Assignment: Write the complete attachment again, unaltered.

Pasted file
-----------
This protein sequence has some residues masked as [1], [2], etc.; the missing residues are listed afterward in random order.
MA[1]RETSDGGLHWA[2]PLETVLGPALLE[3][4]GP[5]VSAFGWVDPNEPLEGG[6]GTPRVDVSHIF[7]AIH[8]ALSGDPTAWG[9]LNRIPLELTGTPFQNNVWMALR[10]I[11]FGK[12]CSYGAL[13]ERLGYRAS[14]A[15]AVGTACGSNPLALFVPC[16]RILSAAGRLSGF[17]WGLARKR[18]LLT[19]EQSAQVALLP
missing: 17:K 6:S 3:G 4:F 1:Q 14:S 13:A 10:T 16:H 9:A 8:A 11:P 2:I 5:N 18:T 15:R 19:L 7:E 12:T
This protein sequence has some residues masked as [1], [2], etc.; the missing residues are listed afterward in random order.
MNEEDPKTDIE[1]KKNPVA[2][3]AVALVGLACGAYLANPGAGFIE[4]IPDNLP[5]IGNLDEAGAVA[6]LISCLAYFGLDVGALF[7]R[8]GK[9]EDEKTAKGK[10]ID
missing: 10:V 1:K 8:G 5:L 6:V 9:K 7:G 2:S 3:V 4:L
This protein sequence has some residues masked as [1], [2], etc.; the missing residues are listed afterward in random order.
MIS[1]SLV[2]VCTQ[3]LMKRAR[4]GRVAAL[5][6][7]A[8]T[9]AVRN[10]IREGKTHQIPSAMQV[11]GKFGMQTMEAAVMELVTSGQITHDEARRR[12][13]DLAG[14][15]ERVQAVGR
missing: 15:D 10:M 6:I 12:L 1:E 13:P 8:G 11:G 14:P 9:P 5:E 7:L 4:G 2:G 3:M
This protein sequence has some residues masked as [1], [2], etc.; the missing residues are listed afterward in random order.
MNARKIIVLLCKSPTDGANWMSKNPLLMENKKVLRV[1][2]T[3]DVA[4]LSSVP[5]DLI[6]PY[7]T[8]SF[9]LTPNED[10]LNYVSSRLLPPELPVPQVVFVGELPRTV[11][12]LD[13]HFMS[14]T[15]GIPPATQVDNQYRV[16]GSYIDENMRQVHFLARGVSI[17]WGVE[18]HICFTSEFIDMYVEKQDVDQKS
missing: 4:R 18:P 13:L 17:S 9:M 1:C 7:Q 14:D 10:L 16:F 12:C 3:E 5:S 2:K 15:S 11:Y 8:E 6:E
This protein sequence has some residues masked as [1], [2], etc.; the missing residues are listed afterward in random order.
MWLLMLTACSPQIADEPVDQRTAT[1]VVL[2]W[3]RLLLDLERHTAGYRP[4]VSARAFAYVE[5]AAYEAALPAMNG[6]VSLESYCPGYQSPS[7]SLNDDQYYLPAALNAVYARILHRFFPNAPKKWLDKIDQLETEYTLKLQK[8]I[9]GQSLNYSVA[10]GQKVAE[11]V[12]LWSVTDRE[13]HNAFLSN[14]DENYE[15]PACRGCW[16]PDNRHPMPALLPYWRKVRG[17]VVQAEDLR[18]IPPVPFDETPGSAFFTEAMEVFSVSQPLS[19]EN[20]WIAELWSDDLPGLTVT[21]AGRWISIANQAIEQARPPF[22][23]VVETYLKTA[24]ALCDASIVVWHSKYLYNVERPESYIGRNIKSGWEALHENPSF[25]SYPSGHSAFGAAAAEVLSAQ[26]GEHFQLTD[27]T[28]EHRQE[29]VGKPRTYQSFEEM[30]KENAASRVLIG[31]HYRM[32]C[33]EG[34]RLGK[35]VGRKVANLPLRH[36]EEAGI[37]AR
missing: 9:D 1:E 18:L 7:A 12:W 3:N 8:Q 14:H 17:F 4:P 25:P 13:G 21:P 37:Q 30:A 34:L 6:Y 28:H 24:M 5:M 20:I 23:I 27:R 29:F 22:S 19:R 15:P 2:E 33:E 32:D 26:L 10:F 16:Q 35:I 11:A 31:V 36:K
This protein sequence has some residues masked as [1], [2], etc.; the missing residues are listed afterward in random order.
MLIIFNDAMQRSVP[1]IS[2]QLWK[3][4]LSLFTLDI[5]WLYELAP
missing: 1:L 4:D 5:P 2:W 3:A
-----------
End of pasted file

This protein sequence has some residues masked as [1], [2], etc.; the missing residues are listed afterward in random order.
MA[1]RETSDGGLHWA[2]PLETVLGPALLE[3][4]GP[5]VSAFGWVDPNEPLEGG[6]GTPRVDVSHIF[7]AIH[8]ALSGDPTAWG[9]LNRIPLELTGTPFQNNVWMALR[10]I[11]FGK[12]CSYGAL[13]ERLGYRAS[14]A[15]AVGTACGSNPLALFVPC[16]RILSAAGRLSGF[17]WGLARKR[18]LLT[19]EQSAQVALLP
missing: 17:K 6:S 3:G 4:F 1:Q 14:S 13:A 10:T 16:H 9:A 8:A 11:P 2:I 5:N 18:T 15:R 19:L 7:E 12:T
This protein sequence has some residues masked as [1], [2], etc.; the missing residues are listed afterward in random order.
MNEEDPKTDIE[1]KKNPVA[2][3]AVALVGLACGAYLANPGAGFIE[4]IPDNLP[5]IGNLDEAGAVA[6]LISCLAYFGLDVGALF[7]R[8]GK[9]EDEKTAKGK[10]ID
missing: 10:V 1:K 8:G 5:L 6:V 9:K 7:G 2:S 3:V 4:L
This protein sequence has some residues masked as [1], [2], etc.; the missing residues are listed afterward in random order.
MIS[1]SLV[2]VCTQ[3]LMKRAR[4]GRVAAL[5][6][7]A[8]T[9]AVRN[10]IREGKTHQIPSAMQV[11]GKFGMQTMEAAVMELVTSGQITHDEARRR[12][13]DLAG[14][15]ERVQAVGR
missing: 15:D 10:M 6:I 12:L 1:E 13:P 8:G 11:G 14:P 9:P 5:E 7:L 4:G 2:G 3:M
This protein sequence has some residues masked as [1], [2], etc.; the missing residues are listed afterward in random order.
MNARKIIVLLCKSPTDGANWMSKNPLLMENKKVLRV[1][2]T[3]DVA[4]LSSVP[5]DLI[6]PY[7]T[8]SF[9]LTPNED[10]LNYVSSRLLPPELPVPQVVFVGELPRTV[11][12]LD[13]HFMS[14]T[15]GIPPATQVDNQYRV[16]GSYIDENMRQVHFLARGVSI[17]WGVE[18]HICFTSEFIDMYVEKQDVDQKS
missing: 4:R 18:P 13:L 17:S 9:M 1:C 7:Q 14:D 10:L 16:F 12:C 3:E 5:S 2:K 15:S 11:Y 8:E 6:E
This protein sequence has some residues masked as [1], [2], etc.; the missing residues are listed afterward in random order.
MWLLMLTACSPQIADEPVDQRTAT[1]VVL[2]W[3]RLLLDLERHTAGYRP[4]VSARAFAYVE[5]AAYEAALPAMNG[6]VSLESYCPGYQSPS[7]SLNDDQYYLPAALNAVYARILHRFFPNAPKKWLDKIDQLETEYTLKLQK[8]I[9]GQSLNYSVA[10]GQKVAE[11]V[12]LWSVTDRE[13]HNAFLSN[14]DENYE[15]PACRGCW[16]PDNRHPMPALLPYWRKVRG[17]VVQAEDLR[18]IPPVPFDETPGSAFFTEAMEVFSVSQPLS[19]EN[20]WIAELWSDDLPGLTVT[21]AGRWISIANQAIEQARPPF[22][23]VVETYLKTA[24]ALCDASIVVWHSKYLYNVERPESYIGRNIKSGWEALHENPSF[25]SYPSGHSAFGAAAAEVLSAQ[26]GEHFQLTD[27]T[28]EHRQE[29]VGKPRTYQSFEEM[30]KENAASRVLIG[31]HYRM[32]C[33]EG[34]RLGK[35]VGRKVANLPLRH[36]EEAGI[37]AR
missing: 9:D 1:E 18:L 7:A 12:W 3:N 8:Q 14:H 17:F 4:P 25:P 13:G 21:P 37:Q 30:A 34:L 6:Y 28:H 24:M 5:M 20:I 23:I 27:R 29:F 22:S 19:R 15:P 2:E 33:E 32:D 26:L 10:F 16:Q 35:I 11:A 31:V 36:K
This protein sequence has some residues masked as [1], [2], etc.; the missing residues are listed afterward in random order.
MLIIFNDAMQRSVP[1]IS[2]QLWK[3][4]LSLFTLDI[5]WLYELAP
missing: 1:L 4:D 5:P 2:W 3:A